Date Reference Identified As Barcode Type Status
Jun 1, 2001 Cable, S. [1215], Cameroon K000108043
Jun 1, 2001 Cheek, M. [7519], Cameroon K000108052
Jun 1, 2001 Etuge, M. [1576], Cameroon K000108040
Jun 1, 2001 Cheek, M. [10357], Cameroon K000108051
Jun 1, 2001 Etuge, M. [2017], Cameroon K000108050
Jun 1, 2001 Etuge, M. [2516], Cameroon K000108042
Jun 1, 2001 Cable, S. [2789], Cameroon K000108048
Jun 1, 2001 Cable, S. [3507], Cameroon K000108041
Jun 1, 2001 Cable, S. [653], Cameroon K000108044
Jun 1, 2001 Ghogue, J.-P. [494], Cameroon K000108049
Jun 1, 2001 Cheek, M. [10228], Cameroon K000108046
Jun 1, 2001 Cable, S. [3285], Cameroon K000108047
Jun 1, 2001 Etuge, M. [1497], Cameroon K000108045
Mar 1, 1997 Cable, S. [2544], Cameroon K000008130
Jan 1, 1958 Keay, R.W.J. [37410], Cameroon K000105567
Jan 1, 1958 Keay, R.W.J. [37410], Cameroon K000105568
Forman, L.L. [71] 14654.000
Onochie, C.F.A. [9105], Nigeria 17622.000
Drummond, R.B. [4717], Uganda 22676.000
Keay, R.W.G. [37410], Cameroon 28116.000
Styles, B.T. [211], Uganda 7373.000
Mann, G. [27], Cameroon K000105566 isotype
Mann, G. [27], Cameroon K000105565 isotype
Mann, G. [27], Cameroon K000105564 holotype
s.coll. [s.n.] K000880418 Unknown type material
Preuss, P.R. [1303a], Cameroon K000105562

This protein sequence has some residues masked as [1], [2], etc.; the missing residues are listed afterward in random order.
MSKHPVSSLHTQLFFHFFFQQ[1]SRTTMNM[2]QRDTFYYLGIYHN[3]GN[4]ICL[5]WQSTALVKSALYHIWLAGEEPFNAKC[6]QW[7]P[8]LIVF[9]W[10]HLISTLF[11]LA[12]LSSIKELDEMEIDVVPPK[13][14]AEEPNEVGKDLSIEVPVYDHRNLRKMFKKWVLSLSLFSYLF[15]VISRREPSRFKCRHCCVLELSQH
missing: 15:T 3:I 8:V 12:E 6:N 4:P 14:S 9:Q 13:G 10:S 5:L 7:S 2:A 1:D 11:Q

Prenner, G. [58], Cameroon 76498.000
Staudt, A. [583], Cameroon K000105563
s.coll. [s.n.] K000880419

First published in Monogr. Anonac.: 80 (1817)

Accepted by

  • Akoègninou, A., van der Burg, W.J. & van der Maesen, L.J.G. (eds.) (2006). Flore Analytique du Bénin: 1-1034. Backhuys Publishers.
  • Baksh-Comeau, Y., Maharaj, S.S., Adams, C.D., Harris, S.A., Filer, D.L. & Hawthorne, W.D. (2016). An annotated checklist of the vascular plants of Trinidad and Tobago with analysis of vegetation types and botanical 'hotspots' Phytotaxa 250: 1-431.
  • Berendsohn, W.G., Gruber, A.K. & Monterrosa Salomón, J. (2009). Nova silva cusatlantica. Árboles nativos e introduciados de El Salvador. Parte 1: Angiospermae - Familias A a L Englera 29-1: 1-438.
  • Boulvert, Y. (1977). Catalogue de la Flore de Centrafrique 1: 1-114. ORSTROM, Bangui.
  • Catarino, L., Sampaio Martins, E., Pinto-Basto, M.F. & Diniz, M.A. (2006). Plantas Vasculares e Briófitos da Guiné-Bissau: 1-298. Instituto de investigação científica tropical, Instituto Português de apoio ao desenvolvimento.
  • Darbyshire, I., Kordofani, M., Farag, I., Candiga, R. & Pickering, H. (eds.) (2015). The Plants of Sudan and South Sudan: 1-400. Kew publishing, Royal Botanic Gardens, Kew.
  • Figueiredo, E. & Smith, G.F. (2008). Plants of Angola Strelitzia 22: 1-279. National Botanical Institute, Pretoria.